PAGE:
Nearly 8 million unpaid carers are ‘propping up’ the broken care system

Nearly 8 million family carers in the UK are “propping up the care system” by providing unpaid care for relatives and other loved-ones, whilst also paying a significant personal and financial price for the care they provide, according to a new report from the Social Market Foundation (SMF) think tank.

Research has calculated that around 7.6 million adults are giving up their time to provide unpaid care for relatives, up 1 million since 2005 and equal to almost 15% of adults living in the UK.

In their report published on Monday, the SMF says the proportion of family carers providing 20 or more hours of unpaid care each week has increased from 24% in 2005 to reach 28% in 2015, with family carers providing an average 19.5 hours of unpaid care each week.

In total, family carers are sacrificing 149 million hours to care for loved-ones every week, equal to 4 million paid care-givers working full-time hours.

However, this level of unselfishness can have a devastating impact on the carers’ health and work prospects, with family carers less likely to be in employment than non-carers and more likely to earn far less.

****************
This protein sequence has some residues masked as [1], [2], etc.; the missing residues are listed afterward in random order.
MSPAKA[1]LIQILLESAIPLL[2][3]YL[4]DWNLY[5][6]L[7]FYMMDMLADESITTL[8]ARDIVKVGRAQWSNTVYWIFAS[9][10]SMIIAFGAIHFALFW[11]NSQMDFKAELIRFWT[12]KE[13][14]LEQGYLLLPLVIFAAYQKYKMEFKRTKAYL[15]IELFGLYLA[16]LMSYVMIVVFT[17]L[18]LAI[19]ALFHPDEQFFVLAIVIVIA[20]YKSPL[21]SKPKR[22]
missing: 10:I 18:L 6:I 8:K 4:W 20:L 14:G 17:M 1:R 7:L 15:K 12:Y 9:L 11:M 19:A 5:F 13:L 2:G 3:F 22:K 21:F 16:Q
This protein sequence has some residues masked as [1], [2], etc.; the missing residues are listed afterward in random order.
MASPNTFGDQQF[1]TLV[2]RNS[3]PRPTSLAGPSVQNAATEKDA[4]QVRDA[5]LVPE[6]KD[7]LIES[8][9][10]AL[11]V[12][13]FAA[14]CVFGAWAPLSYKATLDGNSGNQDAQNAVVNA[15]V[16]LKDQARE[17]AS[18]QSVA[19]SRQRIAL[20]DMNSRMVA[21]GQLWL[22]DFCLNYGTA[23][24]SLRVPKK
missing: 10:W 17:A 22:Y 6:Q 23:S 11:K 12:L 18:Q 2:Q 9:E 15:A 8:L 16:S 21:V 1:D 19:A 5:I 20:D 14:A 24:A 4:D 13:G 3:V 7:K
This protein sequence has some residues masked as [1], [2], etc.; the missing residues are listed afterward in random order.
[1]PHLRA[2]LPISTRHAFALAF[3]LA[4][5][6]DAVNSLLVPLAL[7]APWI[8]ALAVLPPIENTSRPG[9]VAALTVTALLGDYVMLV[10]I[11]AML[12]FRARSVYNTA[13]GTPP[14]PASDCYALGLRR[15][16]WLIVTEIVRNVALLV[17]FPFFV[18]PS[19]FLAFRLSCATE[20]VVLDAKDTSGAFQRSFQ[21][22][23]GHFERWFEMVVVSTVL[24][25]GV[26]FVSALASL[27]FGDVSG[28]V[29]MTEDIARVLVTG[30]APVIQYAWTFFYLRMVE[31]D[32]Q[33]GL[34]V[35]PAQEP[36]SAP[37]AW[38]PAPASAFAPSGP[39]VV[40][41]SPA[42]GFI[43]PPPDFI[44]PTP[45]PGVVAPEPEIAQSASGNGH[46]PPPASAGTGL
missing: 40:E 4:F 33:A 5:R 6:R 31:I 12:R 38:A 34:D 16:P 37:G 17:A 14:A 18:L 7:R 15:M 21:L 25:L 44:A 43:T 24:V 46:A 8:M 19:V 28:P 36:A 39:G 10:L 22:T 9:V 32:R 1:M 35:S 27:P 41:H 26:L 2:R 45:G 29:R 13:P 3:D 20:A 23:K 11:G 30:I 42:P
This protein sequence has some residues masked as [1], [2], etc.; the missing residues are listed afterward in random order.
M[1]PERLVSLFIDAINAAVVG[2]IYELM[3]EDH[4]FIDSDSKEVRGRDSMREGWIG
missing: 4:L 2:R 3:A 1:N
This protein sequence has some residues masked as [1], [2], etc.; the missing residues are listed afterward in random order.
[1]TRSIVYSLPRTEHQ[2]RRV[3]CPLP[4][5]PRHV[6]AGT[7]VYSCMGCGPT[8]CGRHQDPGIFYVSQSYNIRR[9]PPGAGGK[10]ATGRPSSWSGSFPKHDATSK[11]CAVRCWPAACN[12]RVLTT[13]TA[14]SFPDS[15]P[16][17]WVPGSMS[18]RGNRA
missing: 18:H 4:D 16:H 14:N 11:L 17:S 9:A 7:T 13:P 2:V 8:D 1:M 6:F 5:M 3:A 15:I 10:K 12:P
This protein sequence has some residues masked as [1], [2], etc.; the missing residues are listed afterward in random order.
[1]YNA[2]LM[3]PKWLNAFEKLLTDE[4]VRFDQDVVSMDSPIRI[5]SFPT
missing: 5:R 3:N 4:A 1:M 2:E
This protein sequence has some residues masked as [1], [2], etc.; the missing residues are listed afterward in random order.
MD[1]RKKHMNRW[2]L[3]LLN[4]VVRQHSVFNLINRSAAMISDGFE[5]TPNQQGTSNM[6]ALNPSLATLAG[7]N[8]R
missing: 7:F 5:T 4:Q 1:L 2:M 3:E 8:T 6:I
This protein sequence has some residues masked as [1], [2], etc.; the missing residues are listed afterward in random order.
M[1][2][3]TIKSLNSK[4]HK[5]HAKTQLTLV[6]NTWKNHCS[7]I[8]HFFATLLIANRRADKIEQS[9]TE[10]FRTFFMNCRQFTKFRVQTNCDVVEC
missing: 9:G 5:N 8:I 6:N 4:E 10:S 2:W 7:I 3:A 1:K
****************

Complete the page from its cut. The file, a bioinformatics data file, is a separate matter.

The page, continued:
Source: Nearly 8 million unpaid carers are ‘propping up’ the broken care system

3 thoughts on “Nearly 8 million unpaid carers are ‘propping up’ the broken care system

  1. The unpaid family carers are the only reason social care is still being continued, it was far from easy before the austerity measures, but now the stress is off the scale. More and more family carers will become unable to care, thus creating more need for not only more social care but more health requirements from the NHS.

    When the carer for in undergoing an Assessment of need all aspects need to be recorded, be they from paid care or unpaid care and all areas need to be costed accordingly. Then it will be seen that the assumed cost relating o the caring being done by the family carers will far exceed that of the paid carers. This will then show the full cost of caring in the UK.

    Now, when an Assessment is being done and the family carers are already providing all they can (100%) they are requested to do more to bail out the care system and they doby providing 110%, 120% or whatever is required so their loved ones can be cared for, this is completely unsustainable.The stress levels are unbelievable, how do I know, because I am one of those millions of family carers.


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